The latest Strategy Analytics Automotive Electronics report, “Automotive Multiplexing Protocols: Cost/Performance Driving New Protocol Adoption,” predicts strong demand for new automotive network protocols, facilitating car maker ability to meet increasing pressures from the consumer appetite for electronic features and reliable safety features mandated by legislation. Already, about 35 percent of the costs of car assembly come from electronics.
Vehicle OEMs and their suppliers will increasingly adopt new “application optimized” standard protocols, such as MOST for multimedia, DSI and PSI5 for passive safety and FlexRay for X-By-Wire, LIN for body sub-networks. These processes will accommodate system performance needs and will minimize the cost and complexity impact of a growing demand for convenience, entertainment and safety features on an already overstretched vehicle E/E (electrical/electronic) network. As a result some 2 billion nodes per year will be connected in car electronic networks by 2014.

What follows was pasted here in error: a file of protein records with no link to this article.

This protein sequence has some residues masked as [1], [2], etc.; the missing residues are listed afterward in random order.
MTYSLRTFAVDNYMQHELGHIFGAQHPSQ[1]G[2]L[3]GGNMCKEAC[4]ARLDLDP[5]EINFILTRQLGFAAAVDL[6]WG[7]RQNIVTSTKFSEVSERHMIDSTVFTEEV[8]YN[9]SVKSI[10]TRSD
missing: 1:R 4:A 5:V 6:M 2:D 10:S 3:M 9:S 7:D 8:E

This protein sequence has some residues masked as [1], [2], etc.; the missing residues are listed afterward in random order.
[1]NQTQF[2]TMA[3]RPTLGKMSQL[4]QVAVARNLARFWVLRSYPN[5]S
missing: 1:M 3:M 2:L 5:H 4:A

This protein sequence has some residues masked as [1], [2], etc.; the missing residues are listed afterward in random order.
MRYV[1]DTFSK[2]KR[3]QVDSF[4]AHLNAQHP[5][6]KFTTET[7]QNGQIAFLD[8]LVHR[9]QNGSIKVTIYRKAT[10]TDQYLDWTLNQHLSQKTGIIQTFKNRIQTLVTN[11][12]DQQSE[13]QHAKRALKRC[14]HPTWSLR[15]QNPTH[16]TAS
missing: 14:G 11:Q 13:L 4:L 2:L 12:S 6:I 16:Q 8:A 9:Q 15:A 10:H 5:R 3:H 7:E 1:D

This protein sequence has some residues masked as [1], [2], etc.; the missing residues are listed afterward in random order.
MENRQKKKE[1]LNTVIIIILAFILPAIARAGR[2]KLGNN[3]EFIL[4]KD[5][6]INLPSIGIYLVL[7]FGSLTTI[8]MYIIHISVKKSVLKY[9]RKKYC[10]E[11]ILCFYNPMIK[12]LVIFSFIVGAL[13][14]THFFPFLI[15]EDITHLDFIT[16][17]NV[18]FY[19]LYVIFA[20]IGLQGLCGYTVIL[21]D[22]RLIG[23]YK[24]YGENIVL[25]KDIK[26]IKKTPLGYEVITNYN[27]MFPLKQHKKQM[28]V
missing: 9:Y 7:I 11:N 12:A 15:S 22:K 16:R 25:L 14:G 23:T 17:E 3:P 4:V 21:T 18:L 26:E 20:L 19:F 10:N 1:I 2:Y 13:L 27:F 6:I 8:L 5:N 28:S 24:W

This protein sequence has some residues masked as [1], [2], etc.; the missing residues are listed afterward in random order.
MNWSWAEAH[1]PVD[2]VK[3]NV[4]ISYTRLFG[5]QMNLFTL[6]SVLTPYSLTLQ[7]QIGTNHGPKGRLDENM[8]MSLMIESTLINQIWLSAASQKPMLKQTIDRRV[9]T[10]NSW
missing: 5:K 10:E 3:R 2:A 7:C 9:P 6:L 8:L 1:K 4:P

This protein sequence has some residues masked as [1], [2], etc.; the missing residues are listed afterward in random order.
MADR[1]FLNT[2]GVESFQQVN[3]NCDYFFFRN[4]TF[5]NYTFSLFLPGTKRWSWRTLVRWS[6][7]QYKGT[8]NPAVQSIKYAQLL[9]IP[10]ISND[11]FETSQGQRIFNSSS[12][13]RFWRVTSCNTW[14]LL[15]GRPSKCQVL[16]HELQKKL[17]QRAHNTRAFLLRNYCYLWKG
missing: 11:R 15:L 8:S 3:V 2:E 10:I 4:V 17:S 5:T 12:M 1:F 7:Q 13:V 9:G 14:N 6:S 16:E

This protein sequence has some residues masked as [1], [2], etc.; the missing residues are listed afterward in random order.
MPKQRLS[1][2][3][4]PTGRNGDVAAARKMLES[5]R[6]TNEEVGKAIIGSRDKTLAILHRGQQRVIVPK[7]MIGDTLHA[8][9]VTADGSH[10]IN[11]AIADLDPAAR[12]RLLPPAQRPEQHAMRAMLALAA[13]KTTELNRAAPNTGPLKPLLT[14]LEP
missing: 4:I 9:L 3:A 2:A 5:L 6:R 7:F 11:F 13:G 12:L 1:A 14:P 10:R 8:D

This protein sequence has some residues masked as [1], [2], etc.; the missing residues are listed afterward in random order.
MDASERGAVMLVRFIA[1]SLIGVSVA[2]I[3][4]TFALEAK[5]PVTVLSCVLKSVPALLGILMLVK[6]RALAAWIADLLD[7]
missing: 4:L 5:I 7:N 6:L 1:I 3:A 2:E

According to the author of this Viewpoint, Kevin Mak, Industry Analyst of the Automotive Electronics Service, “High performance automotive networks will no longer be the preserve of the premium segment as consumers have become more discerning in their choice of in-car features while vehicle OEMs micro-segment their model ranges. Options such as in-car portable music players, rear-seat video entertainment and advanced active safety systems will begin to penetrate the lower segments. This will add pressure to increase the complexity and data bandwidth of these networks and thus prepare the ground for wider deployment of the optimized network protocols of the future.”
Chris Webber, VP, Global Automotive Practice, added, “The additional vehicle networking will create an annual volume compound growth rate for semiconductor bus transceiver chips of 16 percent, resulting in a market worth $1 billion per year in 2014.”
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